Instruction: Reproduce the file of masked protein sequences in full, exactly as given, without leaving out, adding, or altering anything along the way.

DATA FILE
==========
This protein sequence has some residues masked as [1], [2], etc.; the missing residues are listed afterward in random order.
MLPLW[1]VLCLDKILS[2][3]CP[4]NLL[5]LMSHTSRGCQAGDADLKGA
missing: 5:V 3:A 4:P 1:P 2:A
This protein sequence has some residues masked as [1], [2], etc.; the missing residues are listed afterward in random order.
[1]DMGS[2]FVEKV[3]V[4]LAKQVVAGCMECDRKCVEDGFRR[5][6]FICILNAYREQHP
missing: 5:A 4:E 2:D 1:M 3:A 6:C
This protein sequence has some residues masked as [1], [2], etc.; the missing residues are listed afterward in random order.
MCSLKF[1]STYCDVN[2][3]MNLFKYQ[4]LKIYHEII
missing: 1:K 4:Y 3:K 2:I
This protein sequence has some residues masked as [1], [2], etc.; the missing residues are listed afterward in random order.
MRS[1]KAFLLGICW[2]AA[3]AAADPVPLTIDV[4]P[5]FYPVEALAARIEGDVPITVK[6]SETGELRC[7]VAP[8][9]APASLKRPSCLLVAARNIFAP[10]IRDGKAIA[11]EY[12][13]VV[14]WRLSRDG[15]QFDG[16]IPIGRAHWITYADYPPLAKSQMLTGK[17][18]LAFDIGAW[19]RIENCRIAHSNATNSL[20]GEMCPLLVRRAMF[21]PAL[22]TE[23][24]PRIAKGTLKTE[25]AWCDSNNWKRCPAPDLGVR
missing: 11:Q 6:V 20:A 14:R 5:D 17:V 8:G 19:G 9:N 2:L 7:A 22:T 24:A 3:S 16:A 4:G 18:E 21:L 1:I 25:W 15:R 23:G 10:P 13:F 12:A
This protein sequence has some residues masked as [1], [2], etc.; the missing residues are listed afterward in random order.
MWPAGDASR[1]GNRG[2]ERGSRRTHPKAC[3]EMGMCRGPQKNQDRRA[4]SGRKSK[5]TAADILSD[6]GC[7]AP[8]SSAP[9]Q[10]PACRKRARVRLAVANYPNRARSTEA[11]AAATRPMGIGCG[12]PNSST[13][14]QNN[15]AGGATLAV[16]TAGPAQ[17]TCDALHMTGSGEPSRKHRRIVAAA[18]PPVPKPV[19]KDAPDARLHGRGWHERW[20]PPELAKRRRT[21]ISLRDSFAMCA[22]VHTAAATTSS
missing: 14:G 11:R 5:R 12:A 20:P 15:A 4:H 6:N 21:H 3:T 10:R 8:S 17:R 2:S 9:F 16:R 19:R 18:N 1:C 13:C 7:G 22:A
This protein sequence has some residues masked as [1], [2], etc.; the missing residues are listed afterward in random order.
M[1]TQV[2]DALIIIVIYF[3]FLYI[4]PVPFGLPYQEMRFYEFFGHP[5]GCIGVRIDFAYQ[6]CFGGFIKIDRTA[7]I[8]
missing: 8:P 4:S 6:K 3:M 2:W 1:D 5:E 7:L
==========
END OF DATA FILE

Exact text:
This protein sequence has some residues masked as [1], [2], etc.; the missing residues are listed afterward in random order.
MLPLW[1]VLCLDKILS[2][3]CP[4]NLL[5]LMSHTSRGCQAGDADLKGA
missing: 5:V 3:A 4:P 1:P 2:A
This protein sequence has some residues masked as [1], [2], etc.; the missing residues are listed afterward in random order.
[1]DMGS[2]FVEKV[3]V[4]LAKQVVAGCMECDRKCVEDGFRR[5][6]FICILNAYREQHP
missing: 5:A 4:E 2:D 1:M 3:A 6:C
This protein sequence has some residues masked as [1], [2], etc.; the missing residues are listed afterward in random order.
MCSLKF[1]STYCDVN[2][3]MNLFKYQ[4]LKIYHEII
missing: 1:K 4:Y 3:K 2:I
This protein sequence has some residues masked as [1], [2], etc.; the missing residues are listed afterward in random order.
MRS[1]KAFLLGICW[2]AA[3]AAADPVPLTIDV[4]P[5]FYPVEALAARIEGDVPITVK[6]SETGELRC[7]VAP[8][9]APASLKRPSCLLVAARNIFAP[10]IRDGKAIA[11]EY[12][13]VV[14]WRLSRDG[15]QFDG[16]IPIGRAHWITYADYPPLAKSQMLTGK[17][18]LAFDIGAW[19]RIENCRIAHSNATNSL[20]GEMCPLLVRRAMF[21]PAL[22]TE[23][24]PRIAKGTLKTE[25]AWCDSNNWKRCPAPDLGVR
missing: 11:Q 6:V 20:A 14:R 5:D 17:V 8:G 19:G 9:N 2:L 7:A 22:T 24:A 3:S 16:A 4:G 18:E 21:L 1:I 25:W 15:R 23:G 10:P 13:F 12:A
This protein sequence has some residues masked as [1], [2], etc.; the missing residues are listed afterward in random order.
MWPAGDASR[1]GNRG[2]ERGSRRTHPKAC[3]EMGMCRGPQKNQDRRA[4]SGRKSK[5]TAADILSD[6]GC[7]AP[8]SSAP[9]Q[10]PACRKRARVRLAVANYPNRARSTEA[11]AAATRPMGIGCG[12]PNSST[13][14]QNN[15]AGGATLAV[16]TAGPAQ[17]TCDALHMTGSGEPSRKHRRIVAAA[18]PPVPKPV[19]KDAPDARLHGRGWHERW[20]PPELAKRRRT[21]ISLRDSFAMCA[22]VHTAAATTSS
missing: 14:G 11:R 5:R 12:A 20:P 15:A 4:H 6:N 21:H 3:T 10:R 8:S 17:R 2:S 9:F 16:R 19:R 18:N 1:C 13:C 7:G 22:A
This protein sequence has some residues masked as [1], [2], etc.; the missing residues are listed afterward in random order.
M[1]TQV[2]DALIIIVIYF[3]FLYI[4]PVPFGLPYQEMRFYEFFGHP[5]GCIGVRIDFAYQ[6]CFGGFIKIDRTA[7]I[8]
missing: 8:P 4:S 6:K 3:M 2:W 1:D 5:E 7:L